One of the episode’s cleverer (and crueller) twists is the reveal that Droxine is entirely aware of what is happening. She knows the suffering of the people on the planet below. She just doesn’t care. She has become numb to it. Plasus does not torture Vanna in private, he does it in broad daylight in a public part of the city. The episode never suggests that Vanna’s punishment is meant to be public spectacle; certainly no crowd gathers. What happens is even more unsettling; people just walk on by, ignoring the pain and suffering being inflicted. People are wilfully oblivious.

To be fair, The Cloud Minders seems to suggest that it is not only the inhabitants of Stratos who turn a blind eye to the suffering of the lower classes. Repeatedly over the course of The Cloud Minders, audience members are reminded of the fact that Ardana is a member of the the Federation. “Ardana is a member of the Federation,” Kirk advises Plasus, “and it is your council’s responsibility that nothing interferes with its obligation to another member of the Federation.”

Tortured prose.

Tortured prose.

Indeed, Ardana has been conscripted to help solve the plague on Merak II precisely because it is a Federation member. This makes it clear that the Federation believes in a redistributive policy alien to Stratos itself. However, the Federation seems to have been oblivious to what is happening on the planet. Even Kirk seemed to miss it on his prior visit. Kirk insists that he “didn’t have time to look around.” Still, there is a sense that far too many people, even beyond Stratos itself, have turned a blind eye to what is a glaring and transparent problem.

Stratos seems to rise higher and higher above the lower class who serve to keep it afloat. Even the way that people talk about economic (rather than racial) equality has not evolved that far from the sixties. Much like Plasus blames the “disruptors” for unrest among the Troglytes, politicians like Glenn Beck still accuse “communists and anti-capitalists” of stoking movements like Black Lives matter. While there have been undeniable steps forward in areas like civil rights, there is a still reluctance to talk about economic inequality in contemporary America.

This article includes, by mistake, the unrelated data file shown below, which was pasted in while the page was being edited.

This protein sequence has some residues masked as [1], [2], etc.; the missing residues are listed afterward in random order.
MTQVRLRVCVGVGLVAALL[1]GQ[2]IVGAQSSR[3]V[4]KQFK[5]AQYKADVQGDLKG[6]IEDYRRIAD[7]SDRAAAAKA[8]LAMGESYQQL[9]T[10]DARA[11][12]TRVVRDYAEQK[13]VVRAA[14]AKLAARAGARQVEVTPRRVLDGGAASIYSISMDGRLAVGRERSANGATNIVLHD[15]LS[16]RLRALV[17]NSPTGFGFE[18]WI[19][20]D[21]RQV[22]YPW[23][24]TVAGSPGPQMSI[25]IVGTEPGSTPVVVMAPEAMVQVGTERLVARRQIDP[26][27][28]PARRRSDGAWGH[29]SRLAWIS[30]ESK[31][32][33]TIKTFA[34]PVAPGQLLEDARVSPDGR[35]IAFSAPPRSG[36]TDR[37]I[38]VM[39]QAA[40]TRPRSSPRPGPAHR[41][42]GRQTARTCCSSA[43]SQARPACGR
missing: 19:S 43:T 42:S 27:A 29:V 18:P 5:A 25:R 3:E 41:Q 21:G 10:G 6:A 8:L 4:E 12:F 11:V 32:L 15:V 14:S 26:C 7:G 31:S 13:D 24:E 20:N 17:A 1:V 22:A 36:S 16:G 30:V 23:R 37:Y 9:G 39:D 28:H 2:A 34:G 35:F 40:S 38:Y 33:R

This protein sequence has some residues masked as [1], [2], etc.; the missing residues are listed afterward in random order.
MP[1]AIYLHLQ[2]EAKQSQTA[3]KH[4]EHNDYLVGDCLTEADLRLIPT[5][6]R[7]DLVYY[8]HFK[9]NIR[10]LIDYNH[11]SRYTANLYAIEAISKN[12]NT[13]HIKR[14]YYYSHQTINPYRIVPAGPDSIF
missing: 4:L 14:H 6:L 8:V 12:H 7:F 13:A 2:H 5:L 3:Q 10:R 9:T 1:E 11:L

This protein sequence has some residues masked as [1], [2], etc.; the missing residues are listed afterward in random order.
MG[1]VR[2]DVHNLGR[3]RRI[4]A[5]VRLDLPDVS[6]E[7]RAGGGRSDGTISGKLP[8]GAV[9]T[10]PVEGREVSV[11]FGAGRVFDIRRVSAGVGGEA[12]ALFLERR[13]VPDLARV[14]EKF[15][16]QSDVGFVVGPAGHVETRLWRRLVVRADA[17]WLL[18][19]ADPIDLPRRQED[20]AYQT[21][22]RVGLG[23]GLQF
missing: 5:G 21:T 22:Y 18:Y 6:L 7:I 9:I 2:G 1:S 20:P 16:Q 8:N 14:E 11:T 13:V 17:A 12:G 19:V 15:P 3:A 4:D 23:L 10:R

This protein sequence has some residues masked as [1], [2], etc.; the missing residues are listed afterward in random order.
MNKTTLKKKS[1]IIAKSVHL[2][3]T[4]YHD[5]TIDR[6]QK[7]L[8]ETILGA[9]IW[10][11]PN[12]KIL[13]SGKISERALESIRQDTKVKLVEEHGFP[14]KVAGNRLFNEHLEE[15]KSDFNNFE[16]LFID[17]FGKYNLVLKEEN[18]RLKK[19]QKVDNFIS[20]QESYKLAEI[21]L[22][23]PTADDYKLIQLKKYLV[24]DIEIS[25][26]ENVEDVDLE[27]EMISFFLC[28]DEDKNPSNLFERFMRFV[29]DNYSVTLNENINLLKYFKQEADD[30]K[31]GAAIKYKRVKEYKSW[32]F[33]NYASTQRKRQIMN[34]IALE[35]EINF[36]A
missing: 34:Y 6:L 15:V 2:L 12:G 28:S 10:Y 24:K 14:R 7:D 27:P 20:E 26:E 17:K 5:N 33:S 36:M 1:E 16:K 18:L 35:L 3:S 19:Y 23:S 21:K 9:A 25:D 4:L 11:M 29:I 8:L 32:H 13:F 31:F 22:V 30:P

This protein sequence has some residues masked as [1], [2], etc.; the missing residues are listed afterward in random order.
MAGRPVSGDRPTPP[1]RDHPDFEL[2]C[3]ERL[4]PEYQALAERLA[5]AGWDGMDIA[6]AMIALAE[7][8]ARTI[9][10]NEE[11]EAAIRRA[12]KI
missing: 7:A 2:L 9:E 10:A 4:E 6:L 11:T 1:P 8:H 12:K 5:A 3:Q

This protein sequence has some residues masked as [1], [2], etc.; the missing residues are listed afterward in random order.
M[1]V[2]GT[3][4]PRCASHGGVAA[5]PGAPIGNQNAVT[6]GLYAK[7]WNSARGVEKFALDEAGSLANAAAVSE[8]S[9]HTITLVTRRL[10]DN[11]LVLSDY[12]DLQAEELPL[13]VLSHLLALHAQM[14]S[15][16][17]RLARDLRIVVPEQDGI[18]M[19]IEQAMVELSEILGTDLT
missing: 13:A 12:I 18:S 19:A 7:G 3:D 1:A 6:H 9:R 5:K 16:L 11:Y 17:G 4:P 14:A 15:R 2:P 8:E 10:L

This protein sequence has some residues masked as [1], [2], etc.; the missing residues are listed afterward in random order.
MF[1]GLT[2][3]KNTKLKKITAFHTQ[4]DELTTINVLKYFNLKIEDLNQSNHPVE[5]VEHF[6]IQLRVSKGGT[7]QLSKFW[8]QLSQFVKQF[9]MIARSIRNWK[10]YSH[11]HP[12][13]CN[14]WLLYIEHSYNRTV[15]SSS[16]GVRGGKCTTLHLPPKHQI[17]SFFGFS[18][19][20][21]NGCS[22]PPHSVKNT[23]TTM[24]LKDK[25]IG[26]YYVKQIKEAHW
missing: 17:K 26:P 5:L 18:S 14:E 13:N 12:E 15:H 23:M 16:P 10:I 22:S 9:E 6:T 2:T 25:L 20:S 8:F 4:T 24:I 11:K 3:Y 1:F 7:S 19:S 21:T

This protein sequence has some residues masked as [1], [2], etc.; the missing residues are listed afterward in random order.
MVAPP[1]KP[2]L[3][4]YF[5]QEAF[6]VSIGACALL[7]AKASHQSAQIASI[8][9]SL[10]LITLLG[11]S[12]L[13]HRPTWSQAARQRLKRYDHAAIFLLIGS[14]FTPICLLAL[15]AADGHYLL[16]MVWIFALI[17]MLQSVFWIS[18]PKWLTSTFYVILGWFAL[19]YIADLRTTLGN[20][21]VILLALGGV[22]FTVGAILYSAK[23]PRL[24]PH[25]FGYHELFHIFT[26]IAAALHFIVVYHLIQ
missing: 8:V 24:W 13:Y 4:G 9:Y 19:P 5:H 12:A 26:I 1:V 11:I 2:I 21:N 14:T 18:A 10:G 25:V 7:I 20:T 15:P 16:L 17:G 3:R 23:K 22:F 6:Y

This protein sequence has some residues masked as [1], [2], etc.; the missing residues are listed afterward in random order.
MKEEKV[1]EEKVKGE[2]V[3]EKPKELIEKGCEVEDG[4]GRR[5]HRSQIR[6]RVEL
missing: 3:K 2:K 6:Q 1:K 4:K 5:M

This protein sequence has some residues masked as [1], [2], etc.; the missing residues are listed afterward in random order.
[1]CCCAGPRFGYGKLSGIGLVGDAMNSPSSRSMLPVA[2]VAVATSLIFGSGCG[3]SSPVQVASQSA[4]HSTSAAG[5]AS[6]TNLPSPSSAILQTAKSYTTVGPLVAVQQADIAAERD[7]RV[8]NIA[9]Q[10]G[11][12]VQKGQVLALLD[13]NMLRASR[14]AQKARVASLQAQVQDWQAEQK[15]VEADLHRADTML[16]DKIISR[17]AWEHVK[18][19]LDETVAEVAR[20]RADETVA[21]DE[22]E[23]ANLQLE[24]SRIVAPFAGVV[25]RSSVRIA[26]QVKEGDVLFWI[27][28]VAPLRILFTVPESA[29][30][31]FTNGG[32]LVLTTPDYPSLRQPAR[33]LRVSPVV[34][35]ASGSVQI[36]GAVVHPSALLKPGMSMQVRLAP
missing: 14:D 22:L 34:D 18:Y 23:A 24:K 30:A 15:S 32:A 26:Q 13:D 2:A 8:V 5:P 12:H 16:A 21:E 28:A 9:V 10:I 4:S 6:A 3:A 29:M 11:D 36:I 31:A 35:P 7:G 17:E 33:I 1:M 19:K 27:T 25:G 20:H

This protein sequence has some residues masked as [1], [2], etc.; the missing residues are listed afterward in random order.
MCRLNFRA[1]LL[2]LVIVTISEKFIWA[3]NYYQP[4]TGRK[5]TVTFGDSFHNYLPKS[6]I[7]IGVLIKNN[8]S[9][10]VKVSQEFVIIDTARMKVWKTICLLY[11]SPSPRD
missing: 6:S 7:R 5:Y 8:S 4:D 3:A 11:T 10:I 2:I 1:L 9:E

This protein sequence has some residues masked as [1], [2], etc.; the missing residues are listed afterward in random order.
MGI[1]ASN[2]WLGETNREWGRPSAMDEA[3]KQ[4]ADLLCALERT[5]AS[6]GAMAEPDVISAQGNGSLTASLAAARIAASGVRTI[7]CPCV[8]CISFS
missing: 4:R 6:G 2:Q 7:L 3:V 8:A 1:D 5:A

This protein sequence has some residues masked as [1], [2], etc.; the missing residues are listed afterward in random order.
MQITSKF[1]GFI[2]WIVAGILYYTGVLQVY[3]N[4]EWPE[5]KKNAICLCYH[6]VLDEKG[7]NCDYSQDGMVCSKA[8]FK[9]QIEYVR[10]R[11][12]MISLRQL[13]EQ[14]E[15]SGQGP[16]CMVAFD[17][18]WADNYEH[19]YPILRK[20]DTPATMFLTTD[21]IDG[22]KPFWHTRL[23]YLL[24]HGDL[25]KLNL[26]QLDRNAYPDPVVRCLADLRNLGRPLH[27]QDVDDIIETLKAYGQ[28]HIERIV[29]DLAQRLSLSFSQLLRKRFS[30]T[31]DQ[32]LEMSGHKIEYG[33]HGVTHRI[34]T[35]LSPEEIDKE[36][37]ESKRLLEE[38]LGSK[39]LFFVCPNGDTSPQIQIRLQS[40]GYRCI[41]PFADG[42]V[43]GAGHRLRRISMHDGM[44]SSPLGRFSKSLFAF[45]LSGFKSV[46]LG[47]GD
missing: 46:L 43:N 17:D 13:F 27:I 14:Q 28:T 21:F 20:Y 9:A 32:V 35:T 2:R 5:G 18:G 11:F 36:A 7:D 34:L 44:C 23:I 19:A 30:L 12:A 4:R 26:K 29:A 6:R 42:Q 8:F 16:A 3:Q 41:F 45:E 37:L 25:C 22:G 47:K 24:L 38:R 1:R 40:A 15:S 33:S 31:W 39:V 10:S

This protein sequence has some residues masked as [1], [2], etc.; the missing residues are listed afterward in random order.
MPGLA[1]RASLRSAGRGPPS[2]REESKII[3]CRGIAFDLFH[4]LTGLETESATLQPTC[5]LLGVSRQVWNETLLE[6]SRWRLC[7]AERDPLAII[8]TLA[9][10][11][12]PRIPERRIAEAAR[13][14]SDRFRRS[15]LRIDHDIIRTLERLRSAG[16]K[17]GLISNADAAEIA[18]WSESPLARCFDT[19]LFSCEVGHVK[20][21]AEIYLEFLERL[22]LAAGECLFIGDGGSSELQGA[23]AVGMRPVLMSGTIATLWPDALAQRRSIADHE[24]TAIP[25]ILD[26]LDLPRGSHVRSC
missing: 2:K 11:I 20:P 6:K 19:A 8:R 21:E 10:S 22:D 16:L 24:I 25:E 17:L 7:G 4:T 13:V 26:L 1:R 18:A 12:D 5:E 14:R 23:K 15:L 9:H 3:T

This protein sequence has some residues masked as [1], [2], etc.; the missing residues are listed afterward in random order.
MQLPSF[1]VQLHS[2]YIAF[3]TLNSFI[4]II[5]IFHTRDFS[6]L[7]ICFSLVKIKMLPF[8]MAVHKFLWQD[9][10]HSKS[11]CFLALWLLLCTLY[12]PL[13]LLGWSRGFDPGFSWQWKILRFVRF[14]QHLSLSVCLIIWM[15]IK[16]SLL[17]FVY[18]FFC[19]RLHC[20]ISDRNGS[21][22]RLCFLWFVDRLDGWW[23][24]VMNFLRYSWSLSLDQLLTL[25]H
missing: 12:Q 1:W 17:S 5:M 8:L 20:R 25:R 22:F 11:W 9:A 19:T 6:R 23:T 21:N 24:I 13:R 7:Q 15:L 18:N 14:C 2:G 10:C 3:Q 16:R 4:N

Struggles of the working class.

Struggles of the working class.

To be fair, there is a sense that the conversation might finally be happening. The failed presidential campaign of Bernie Saunders did a lot to destigmatise the word “socialist” in American political discourse. However, Donald Trump was still able to attack Saunders as a “socialist-slash-communist” while Lindsey Graham could take a cheap shot by joking that Saunders holidayed in the Soviet Union. Surveys suggest that Americans are less likely to vote for (and more likely to vote against) a socialist on principle than any other label.

In that context, The Cloud Minders seems striking for an episode of television that aired in 1969. It rather unambiguously advocates for a more just society with a more even distribution of wealth. Although Star Trek: The Next Generation would reimagine the Federation as a socialist utopia, it is fascinating to see Star Trek broach these ideas in such an overt fashion at a point when the Cold War was still ongoing; particularly when the show had been fond of stock anti-communist parables in episodes like The Return of the Archons or This Side of Paradise.

Child of privilege.

Child of privilege.

Indeed, it should be noted that Star Trek is typically far less progressive and liberal than most fans would argue. While fans can point to episodes like Errand of Mercy or Day of the Dove as critiquing the Vietnam War, it is just as easy to point to episodes like The City on the Edge of Forever, Friday’s Child, The Apple, A Private Little War or The Omega Glory as patriotic defences of American foreign policy. The handling of youth counterculture in episodes like This Side of Paradise, And the Children Shall Lead and The Way to Eden felt quite reactionary.

Even episodes that embraced progressive ideas seemed reluctant to commit. The Turnabout Intruder was clearly intended as a condemnation of sexism, but ended up as a tone-deaf example of such prejudice. For all that Let That Be Your Last Battlefield points out the absurdity of racism, it seems to suggest that those struggling against racism share some of the blame for the ensuing social unrest. Star Trek could often seem quite stern, told from the perspective of a well-intentioned and loving parent staring with bewilderment at a confusing world.

Keeping Kirk in the dark.

Keeping Kirk in the dark.